Tech stocks may come out of free fall, but sector won't return to pandemic-era highs even as Fed eases rate hikes

Tech stocks may come out of free fall, but sector won’t return to pandemic-era highs even as Fed eases rate hikes

  • Tech stocks won’t return to 2021 highs even after the Fed slows or ends its rate hikes.
  • Experts say the sector’s bubble was inflated and eventually burst by wider structural issues.
  • As liquidity dries up and investor enthusiasm wanes, the sector could do well in 2023.

Tech stocks may be able to break out of their plunge in 2023, but the sector won’t approach the highs of recent years and will be hampered by drying up liquidity and waning enthusiasm in the space, according to experts.

Even if the economy picks up and the Fed decides it’s time to withdraw its aggressive monetary policy in early 2023, there are other issues for the tech sector.

While many tech titans have apologized to investors for the poor performance of equities this year – citing Fed rate hikes, rising cost of capital and a strong US dollar as reasons why earnings have disappointed – there won’t be much they can change in the new year to increase their wealth.

Tim Hayes, chief investment strategist at Ned Davis Research, told Insider he expects the Nasdaq to recover smoothly after plunging 27% this year, but the sector is unlikely to recover. its 2021 bottom. He estimated the Nasdaq would rise 10% to 15% next year, taking the index around the 12,000 mark, still well below its all-time high of 16,000 a year ago. barely a year, when silver was cheap and abundant liquidity poured into the market.

“I wouldn’t expect a return to over-speculation. Investor caution should be higher following all the losses suffered from tech exposure during the market downturn,” he said. he declares.

Tech’s success could (and is necessary) lead to a new bull market, but it’s a mistake to assume tech will continue to hit new highs, Hayes said, noting that tech stocks’ success over the course of previous years has fostered a sense of complacency among investors.

“It has just become increasingly overvalued and there is excessive complacency and optimism as these stocks continue to drive the market higher,” he added. “It was almost more of a guess: these stocks are going to keep going up forever.”

That fantasy was brutally upended in 2022, but it’s a common occurrence in growth stocks, and especially in tech, that can spark excitement with new products that people don’t yet fully understand, according to Derek. Horstmeyer, professor of corporate finance at George Mason University. . He pointed to the excitement and “valuations you can’t explain” in areas like crypto, which has suffered all year, most recently at the hands of the FTX debacle.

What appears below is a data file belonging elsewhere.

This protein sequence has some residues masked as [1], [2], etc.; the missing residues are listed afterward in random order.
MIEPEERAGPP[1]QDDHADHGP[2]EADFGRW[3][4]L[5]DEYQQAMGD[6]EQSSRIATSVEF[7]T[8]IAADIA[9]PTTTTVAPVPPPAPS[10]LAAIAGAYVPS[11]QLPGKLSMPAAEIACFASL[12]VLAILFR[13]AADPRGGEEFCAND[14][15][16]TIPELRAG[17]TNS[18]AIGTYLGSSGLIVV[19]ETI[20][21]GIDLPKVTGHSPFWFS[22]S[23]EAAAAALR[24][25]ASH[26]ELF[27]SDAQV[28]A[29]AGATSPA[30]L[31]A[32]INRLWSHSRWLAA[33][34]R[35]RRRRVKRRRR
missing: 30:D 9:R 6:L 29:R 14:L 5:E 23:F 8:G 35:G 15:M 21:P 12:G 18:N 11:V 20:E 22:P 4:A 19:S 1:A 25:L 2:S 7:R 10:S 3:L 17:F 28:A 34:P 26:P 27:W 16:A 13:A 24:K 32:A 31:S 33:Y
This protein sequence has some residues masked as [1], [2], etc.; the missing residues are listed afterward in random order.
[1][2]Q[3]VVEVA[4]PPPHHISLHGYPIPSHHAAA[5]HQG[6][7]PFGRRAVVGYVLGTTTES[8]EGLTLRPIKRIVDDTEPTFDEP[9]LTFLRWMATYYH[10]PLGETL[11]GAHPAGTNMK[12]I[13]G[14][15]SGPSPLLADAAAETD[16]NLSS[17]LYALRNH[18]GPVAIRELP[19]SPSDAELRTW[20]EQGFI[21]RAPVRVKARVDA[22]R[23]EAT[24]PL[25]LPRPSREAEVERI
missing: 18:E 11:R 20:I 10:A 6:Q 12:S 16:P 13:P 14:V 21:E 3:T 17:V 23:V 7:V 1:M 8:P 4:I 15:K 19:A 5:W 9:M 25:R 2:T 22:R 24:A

Stagnant tech empires

The kind of blind enthusiasm that has pushed tech to dizzying heights during the pandemic has left the industry vulnerable to all kinds of headwinds.

Bill Maurer, an anthropologist and technology and finance expert at UC Irvine, noted that market speculation may have caused complacency among tech companies themselves. While the pandemic’s stay-at-home orders have boosted consumer demand for technology, recent product releases haven’t been all that exciting.

“There’s a new iPhone, but what does it do? Not much different from the old one, is it? So there’s been a kind of creative stagnation in the industry, and of course a lot of big chess,” Maurer said.

It’s also evident in investor disillusionment with once-adored CEOs like Mark Zuckerberg, whose vision of the metaverse was ruthlessly mocked this year as his company’s shares plunged 65%. Even Elon Musk is feeling the heat as Tesla investors take a bearish view of his ability to steer a turnaround on Twitter while managing the electric vehicle maker.

Tech stocks have been hurt in part by this waning enthusiasm, and complacency about innovation needs to change for the industry to continue to progress and attract investors, according to Maurer.

This change could start with a leadership shake-up. Maurer noted that virtually no major tech company, except Apple, has seen a noticeable change in leadership recently. This means companies can be left vulnerable to the hubris of big tech billionaires and their pet projects.

“Technology is still in this charismatic big man mode, whose vicissitudes and whims overdrive the business. That has to change,” Maurer said, adding that he believes a period of wild volatility is in store for the tech stocks, rather than a retracement to previous highs. “There is a bit of a reality check.”

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